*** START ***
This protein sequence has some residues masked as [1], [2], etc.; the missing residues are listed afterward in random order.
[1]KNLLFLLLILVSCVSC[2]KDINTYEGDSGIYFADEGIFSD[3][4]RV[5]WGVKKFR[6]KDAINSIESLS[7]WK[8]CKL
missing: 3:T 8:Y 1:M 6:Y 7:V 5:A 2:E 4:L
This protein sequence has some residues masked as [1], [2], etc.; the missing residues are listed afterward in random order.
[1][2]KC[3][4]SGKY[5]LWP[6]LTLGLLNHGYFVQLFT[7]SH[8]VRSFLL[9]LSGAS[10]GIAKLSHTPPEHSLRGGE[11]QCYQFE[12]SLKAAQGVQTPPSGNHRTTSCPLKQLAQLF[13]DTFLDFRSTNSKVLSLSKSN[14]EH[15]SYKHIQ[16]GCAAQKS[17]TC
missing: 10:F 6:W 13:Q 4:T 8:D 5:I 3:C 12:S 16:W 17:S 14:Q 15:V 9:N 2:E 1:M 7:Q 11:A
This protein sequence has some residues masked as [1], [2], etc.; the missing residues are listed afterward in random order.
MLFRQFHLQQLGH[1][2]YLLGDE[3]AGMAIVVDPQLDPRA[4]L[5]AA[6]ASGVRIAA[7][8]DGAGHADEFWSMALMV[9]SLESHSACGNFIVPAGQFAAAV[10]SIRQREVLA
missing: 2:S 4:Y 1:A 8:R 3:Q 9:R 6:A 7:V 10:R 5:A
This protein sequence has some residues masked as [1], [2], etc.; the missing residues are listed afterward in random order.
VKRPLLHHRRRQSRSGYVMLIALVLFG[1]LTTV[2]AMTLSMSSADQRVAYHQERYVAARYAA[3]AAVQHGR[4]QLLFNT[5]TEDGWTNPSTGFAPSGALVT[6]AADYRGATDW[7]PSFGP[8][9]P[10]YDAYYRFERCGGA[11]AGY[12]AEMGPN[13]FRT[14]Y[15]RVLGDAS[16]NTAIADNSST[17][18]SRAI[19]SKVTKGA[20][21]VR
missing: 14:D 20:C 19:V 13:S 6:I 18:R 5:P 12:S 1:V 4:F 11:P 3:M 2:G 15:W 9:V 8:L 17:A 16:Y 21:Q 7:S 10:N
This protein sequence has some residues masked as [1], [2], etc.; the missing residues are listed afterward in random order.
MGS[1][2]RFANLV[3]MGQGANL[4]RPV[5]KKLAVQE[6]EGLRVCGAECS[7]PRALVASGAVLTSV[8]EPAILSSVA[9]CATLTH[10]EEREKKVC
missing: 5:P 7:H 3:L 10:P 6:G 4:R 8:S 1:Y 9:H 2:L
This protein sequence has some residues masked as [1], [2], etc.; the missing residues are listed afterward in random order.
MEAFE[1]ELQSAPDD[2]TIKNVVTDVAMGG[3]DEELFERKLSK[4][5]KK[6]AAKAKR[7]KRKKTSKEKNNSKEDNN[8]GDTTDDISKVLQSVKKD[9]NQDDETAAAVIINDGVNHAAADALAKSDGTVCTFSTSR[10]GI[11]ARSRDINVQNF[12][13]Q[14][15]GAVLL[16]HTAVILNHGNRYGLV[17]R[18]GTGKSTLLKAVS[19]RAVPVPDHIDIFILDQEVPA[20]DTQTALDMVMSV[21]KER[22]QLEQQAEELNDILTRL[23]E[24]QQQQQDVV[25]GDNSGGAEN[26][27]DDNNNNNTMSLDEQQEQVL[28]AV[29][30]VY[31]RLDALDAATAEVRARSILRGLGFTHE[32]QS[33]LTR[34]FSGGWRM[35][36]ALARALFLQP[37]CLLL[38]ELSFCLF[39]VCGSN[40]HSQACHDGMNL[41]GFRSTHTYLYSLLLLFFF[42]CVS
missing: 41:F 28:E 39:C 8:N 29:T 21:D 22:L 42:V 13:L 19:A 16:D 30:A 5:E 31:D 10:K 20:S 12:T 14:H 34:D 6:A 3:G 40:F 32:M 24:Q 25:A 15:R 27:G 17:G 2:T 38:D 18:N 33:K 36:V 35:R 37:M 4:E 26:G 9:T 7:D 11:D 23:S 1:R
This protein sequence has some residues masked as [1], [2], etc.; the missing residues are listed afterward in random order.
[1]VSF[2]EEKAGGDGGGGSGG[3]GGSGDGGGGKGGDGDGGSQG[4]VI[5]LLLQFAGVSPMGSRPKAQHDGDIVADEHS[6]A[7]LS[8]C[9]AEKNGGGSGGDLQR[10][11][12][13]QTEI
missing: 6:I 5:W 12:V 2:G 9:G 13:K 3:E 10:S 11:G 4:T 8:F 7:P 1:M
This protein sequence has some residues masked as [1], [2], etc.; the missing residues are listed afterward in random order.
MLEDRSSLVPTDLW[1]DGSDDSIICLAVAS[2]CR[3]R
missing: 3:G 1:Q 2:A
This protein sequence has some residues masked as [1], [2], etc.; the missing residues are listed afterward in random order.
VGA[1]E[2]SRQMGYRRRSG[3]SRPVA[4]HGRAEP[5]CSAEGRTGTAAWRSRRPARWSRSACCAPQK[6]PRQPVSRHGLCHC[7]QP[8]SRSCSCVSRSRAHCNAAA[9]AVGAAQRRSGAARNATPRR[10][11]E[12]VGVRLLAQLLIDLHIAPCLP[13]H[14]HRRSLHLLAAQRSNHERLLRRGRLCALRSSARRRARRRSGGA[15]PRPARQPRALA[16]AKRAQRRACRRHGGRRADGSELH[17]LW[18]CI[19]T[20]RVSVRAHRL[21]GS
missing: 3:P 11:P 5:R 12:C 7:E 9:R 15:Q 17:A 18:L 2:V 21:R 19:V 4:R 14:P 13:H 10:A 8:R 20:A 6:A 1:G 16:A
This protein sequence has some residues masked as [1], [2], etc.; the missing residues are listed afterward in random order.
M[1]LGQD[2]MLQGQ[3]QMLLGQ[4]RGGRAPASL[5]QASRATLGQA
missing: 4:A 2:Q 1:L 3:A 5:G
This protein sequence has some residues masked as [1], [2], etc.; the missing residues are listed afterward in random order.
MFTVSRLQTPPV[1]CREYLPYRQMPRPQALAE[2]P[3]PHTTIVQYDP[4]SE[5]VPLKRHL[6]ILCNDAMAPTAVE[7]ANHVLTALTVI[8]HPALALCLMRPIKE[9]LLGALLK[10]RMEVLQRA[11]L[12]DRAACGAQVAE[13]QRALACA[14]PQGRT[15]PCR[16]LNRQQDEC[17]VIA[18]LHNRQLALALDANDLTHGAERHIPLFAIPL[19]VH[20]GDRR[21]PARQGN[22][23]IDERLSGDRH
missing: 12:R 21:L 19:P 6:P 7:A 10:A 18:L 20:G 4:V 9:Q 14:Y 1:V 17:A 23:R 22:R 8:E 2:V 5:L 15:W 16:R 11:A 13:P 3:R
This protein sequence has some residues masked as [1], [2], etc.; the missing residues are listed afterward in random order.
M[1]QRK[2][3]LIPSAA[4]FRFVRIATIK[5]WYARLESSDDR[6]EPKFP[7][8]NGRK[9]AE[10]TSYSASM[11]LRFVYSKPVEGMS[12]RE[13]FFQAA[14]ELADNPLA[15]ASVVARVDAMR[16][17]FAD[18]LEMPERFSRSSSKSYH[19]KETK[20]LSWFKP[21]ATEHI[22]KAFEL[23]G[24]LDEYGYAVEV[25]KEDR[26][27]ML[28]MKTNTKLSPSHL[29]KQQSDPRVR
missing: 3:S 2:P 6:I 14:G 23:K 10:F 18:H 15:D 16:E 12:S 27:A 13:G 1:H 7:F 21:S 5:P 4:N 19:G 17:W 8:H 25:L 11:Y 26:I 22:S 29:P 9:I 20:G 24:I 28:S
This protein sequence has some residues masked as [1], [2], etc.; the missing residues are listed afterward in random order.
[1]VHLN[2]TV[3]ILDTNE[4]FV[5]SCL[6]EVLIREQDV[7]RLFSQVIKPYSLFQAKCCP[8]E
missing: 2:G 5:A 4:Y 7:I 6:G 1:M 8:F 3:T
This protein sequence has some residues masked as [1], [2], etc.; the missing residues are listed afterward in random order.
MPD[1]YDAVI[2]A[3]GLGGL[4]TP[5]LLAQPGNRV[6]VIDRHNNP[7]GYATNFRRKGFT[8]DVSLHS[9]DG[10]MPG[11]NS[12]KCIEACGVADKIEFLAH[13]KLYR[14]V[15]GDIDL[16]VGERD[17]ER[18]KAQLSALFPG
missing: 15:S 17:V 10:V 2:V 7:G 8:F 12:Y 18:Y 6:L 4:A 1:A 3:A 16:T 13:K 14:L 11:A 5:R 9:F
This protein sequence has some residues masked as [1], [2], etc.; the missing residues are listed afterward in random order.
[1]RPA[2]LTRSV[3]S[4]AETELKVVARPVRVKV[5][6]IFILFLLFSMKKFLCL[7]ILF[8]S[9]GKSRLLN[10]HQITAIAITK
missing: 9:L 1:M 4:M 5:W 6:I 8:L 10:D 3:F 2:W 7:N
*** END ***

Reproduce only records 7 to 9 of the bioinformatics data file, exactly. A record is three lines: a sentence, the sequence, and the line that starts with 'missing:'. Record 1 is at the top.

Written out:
This protein sequence has some residues masked as [1], [2], etc.; the missing residues are listed afterward in random order.
[1]VSF[2]EEKAGGDGGGGSGG[3]GGSGDGGGGKGGDGDGGSQG[4]VI[5]LLLQFAGVSPMGSRPKAQHDGDIVADEHS[6]A[7]LS[8]C[9]AEKNGGGSGGDLQR[10][11][12][13]QTEI
missing: 6:I 5:W 12:V 2:G 9:G 13:K 3:E 10:S 11:G 4:T 8:F 7:P 1:M
This protein sequence has some residues masked as [1], [2], etc.; the missing residues are listed afterward in random order.
MLEDRSSLVPTDLW[1]DGSDDSIICLAVAS[2]CR[3]R
missing: 3:G 1:Q 2:A
This protein sequence has some residues masked as [1], [2], etc.; the missing residues are listed afterward in random order.
VGA[1]E[2]SRQMGYRRRSG[3]SRPVA[4]HGRAEP[5]CSAEGRTGTAAWRSRRPARWSRSACCAPQK[6]PRQPVSRHGLCHC[7]QP[8]SRSCSCVSRSRAHCNAAA[9]AVGAAQRRSGAARNATPRR[10][11]E[12]VGVRLLAQLLIDLHIAPCLP[13]H[14]HRRSLHLLAAQRSNHERLLRRGRLCALRSSARRRARRRSGGA[15]PRPARQPRALA[16]AKRAQRRACRRHGGRRADGSELH[17]LW[18]CI[19]T[20]RVSVRAHRL[21]GS
missing: 3:P 11:P 5:R 12:C 7:E 9:R 15:Q 17:A 18:L 2:V 21:R 19:V 4:R 14:P 13:H 10:A 8:R 20:A 6:A 1:G 16:A